There are other tech-savvy politicians who have supported the majority views of Australia’s broader technology community on occasion. On the Labor side, there’s Kate Lundy, Ed Husic, Stephen Conroy, Michelle Rowland and newcomers such as Tim Watts. The Coalition has a handful of politicians interested in such issues, such as Jamie Briggs and Alex Hawke (who opposed Labor’s Internet filter before the rest of the Coalition got on board), and even the Member for Wentworth, Malcolm Turnbull, pushes the way the community wants at times (such as in his opposition to the Internet filter and some data retention policies), even if most disapprove of his current broadband policy.

However, none of these politicians have supported all of the dominant views of Australia’s technology community all the time. That label belongs only to Ludlam, and it’s why I’ve written so positively about the Greens Senator. He ‘gets it’ when it comes to technology — more so than any other politician — and is free enough in his Greens role to say his piece constantly on these issues.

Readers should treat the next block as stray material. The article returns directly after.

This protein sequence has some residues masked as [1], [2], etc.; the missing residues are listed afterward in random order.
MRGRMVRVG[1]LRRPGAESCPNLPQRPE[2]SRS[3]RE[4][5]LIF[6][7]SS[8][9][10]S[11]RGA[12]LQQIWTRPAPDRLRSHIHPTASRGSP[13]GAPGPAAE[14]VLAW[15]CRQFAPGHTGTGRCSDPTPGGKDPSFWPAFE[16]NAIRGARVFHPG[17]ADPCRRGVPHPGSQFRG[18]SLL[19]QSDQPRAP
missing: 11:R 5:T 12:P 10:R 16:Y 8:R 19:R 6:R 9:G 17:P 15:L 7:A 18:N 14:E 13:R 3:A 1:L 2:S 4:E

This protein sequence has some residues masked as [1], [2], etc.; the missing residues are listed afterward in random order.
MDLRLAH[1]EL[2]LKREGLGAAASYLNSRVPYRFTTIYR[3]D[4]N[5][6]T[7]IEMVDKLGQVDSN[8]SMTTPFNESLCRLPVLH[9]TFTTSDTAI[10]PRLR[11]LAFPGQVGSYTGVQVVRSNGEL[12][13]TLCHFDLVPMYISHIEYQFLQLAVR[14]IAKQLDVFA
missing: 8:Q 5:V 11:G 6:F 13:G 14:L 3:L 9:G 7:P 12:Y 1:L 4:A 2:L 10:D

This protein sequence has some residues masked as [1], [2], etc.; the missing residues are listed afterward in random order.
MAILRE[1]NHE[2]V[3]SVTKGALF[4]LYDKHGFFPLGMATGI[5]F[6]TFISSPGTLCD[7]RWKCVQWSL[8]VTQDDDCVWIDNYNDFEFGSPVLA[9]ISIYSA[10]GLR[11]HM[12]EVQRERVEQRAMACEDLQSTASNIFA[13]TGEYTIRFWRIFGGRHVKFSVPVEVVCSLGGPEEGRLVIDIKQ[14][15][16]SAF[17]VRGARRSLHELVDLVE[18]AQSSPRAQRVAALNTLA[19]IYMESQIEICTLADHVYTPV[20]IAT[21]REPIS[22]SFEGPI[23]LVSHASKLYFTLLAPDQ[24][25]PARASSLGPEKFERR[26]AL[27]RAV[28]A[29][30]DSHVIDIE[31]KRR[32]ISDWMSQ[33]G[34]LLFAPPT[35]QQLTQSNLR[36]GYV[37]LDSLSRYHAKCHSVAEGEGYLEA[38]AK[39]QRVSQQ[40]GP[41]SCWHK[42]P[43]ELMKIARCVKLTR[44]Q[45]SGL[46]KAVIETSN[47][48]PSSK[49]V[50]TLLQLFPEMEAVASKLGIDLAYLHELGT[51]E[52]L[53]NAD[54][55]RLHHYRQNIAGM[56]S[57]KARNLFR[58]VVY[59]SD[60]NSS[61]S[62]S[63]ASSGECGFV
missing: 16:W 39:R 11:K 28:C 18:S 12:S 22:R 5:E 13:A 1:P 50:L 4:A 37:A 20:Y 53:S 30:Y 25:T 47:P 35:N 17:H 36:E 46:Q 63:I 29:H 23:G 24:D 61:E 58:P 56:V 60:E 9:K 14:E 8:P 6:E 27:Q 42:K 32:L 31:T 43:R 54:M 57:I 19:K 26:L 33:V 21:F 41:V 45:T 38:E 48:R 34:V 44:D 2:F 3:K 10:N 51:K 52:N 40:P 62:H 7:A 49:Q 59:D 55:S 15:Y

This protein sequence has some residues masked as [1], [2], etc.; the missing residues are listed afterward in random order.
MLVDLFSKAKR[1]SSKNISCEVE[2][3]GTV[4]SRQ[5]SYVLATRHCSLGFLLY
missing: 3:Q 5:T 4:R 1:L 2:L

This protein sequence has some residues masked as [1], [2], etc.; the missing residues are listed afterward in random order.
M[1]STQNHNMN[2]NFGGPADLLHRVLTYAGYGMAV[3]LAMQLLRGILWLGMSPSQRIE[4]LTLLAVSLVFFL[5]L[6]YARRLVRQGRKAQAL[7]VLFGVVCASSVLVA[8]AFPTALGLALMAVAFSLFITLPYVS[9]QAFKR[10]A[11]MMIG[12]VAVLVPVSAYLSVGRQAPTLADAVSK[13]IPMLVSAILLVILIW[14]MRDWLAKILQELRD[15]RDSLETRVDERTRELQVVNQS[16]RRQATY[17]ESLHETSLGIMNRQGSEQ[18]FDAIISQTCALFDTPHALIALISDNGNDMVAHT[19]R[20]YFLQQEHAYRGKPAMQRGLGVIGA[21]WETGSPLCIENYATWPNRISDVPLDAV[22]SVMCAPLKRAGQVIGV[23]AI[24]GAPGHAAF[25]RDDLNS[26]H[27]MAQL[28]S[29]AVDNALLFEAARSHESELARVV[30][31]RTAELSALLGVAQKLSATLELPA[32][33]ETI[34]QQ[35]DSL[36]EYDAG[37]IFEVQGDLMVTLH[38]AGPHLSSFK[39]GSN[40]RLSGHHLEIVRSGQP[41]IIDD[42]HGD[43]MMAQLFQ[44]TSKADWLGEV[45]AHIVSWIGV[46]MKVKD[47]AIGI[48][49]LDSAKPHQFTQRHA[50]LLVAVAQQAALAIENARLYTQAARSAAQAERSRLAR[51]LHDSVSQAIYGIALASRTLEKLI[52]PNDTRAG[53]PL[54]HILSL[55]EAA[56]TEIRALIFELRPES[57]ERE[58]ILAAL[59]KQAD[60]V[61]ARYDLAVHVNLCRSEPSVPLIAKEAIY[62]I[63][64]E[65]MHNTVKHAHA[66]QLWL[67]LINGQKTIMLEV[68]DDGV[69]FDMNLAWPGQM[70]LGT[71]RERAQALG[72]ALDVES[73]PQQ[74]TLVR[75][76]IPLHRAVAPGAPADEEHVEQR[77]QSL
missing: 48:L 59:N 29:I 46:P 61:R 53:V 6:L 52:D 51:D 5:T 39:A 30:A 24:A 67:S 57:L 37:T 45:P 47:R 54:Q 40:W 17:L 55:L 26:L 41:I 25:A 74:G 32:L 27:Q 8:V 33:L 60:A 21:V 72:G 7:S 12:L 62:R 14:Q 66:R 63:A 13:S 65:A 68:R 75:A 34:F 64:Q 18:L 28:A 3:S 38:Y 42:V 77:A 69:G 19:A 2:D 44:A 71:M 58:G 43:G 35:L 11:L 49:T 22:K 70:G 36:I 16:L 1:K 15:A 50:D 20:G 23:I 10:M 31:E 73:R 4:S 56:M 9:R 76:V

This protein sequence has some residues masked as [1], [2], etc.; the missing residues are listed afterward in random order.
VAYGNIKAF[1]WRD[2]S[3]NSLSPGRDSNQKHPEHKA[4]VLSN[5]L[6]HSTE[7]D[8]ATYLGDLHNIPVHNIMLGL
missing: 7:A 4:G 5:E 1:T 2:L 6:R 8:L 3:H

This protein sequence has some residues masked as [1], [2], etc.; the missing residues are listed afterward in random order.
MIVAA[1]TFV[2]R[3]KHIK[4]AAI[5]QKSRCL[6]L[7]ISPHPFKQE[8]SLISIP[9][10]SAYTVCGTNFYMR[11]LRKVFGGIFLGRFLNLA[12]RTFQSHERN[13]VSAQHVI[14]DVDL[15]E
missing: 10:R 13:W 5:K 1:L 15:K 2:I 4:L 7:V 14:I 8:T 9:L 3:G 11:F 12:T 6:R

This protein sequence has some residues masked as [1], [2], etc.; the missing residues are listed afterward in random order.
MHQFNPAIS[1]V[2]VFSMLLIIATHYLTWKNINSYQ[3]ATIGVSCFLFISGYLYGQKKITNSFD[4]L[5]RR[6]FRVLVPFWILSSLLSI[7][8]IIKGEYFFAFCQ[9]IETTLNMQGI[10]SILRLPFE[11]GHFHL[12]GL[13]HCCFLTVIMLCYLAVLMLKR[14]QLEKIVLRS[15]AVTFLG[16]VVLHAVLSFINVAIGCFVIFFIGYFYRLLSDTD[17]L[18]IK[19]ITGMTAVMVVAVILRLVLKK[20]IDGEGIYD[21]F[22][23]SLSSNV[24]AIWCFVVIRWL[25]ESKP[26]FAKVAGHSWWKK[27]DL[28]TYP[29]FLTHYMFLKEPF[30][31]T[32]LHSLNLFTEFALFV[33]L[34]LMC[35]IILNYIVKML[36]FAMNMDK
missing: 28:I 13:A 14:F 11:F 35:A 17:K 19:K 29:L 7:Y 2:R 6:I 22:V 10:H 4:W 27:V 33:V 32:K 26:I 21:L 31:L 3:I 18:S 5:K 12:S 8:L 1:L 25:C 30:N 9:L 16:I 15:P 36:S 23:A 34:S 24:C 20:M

If you have a few minutes, I encourage you to read this extended feature article I wrote four years ago regarding Ludlam’s early performances in the Senate. Even at that point Ludlam was focused on technology issues, and his vision has remained remarkably consistent since that time — more so than almost all of the other politicians I have dealt with. At that time he had only a very small popular profile; I think it’s safe to say that his fortunes have grown significantly since that time.